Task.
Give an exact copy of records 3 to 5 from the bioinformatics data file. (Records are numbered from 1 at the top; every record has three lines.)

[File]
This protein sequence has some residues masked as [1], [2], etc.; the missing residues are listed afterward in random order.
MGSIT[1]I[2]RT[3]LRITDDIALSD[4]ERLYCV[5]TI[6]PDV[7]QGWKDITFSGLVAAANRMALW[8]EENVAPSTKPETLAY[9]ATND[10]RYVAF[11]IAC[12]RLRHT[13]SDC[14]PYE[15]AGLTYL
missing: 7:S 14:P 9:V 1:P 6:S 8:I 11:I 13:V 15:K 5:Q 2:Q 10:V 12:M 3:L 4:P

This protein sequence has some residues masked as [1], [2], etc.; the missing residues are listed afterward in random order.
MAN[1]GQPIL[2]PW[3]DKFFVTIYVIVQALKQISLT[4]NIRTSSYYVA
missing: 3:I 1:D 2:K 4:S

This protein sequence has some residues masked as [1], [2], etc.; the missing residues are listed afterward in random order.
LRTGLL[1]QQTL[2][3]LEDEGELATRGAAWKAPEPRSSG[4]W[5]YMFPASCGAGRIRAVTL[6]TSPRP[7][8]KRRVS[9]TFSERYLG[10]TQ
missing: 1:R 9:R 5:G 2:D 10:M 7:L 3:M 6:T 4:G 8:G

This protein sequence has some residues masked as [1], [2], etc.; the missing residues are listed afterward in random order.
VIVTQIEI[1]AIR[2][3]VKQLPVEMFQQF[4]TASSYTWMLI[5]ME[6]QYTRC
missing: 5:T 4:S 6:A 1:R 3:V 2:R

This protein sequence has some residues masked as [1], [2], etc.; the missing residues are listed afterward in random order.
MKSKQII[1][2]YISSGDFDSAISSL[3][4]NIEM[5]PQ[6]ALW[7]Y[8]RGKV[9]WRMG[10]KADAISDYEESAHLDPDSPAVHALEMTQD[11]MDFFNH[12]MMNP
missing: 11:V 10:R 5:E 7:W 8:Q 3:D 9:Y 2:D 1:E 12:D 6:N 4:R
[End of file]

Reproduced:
This protein sequence has some residues masked as [1], [2], etc.; the missing residues are listed afterward in random order.
LRTGLL[1]QQTL[2][3]LEDEGELATRGAAWKAPEPRSSG[4]W[5]YMFPASCGAGRIRAVTL[6]TSPRP[7][8]KRRVS[9]TFSERYLG[10]TQ
missing: 1:R 9:R 5:G 2:D 10:M 7:L 3:M 6:T 4:G 8:G

This protein sequence has some residues masked as [1], [2], etc.; the missing residues are listed afterward in random order.
VIVTQIEI[1]AIR[2][3]VKQLPVEMFQQF[4]TASSYTWMLI[5]ME[6]QYTRC
missing: 5:T 4:S 6:A 1:R 3:V 2:R

This protein sequence has some residues masked as [1], [2], etc.; the missing residues are listed afterward in random order.
MKSKQII[1][2]YISSGDFDSAISSL[3][4]NIEM[5]PQ[6]ALW[7]Y[8]RGKV[9]WRMG[10]KADAISDYEESAHLDPDSPAVHALEMTQD[11]MDFFNH[12]MMNP
missing: 11:V 10:R 5:E 7:W 8:Q 3:D 9:Y 2:D 1:E 12:D 6:N 4:R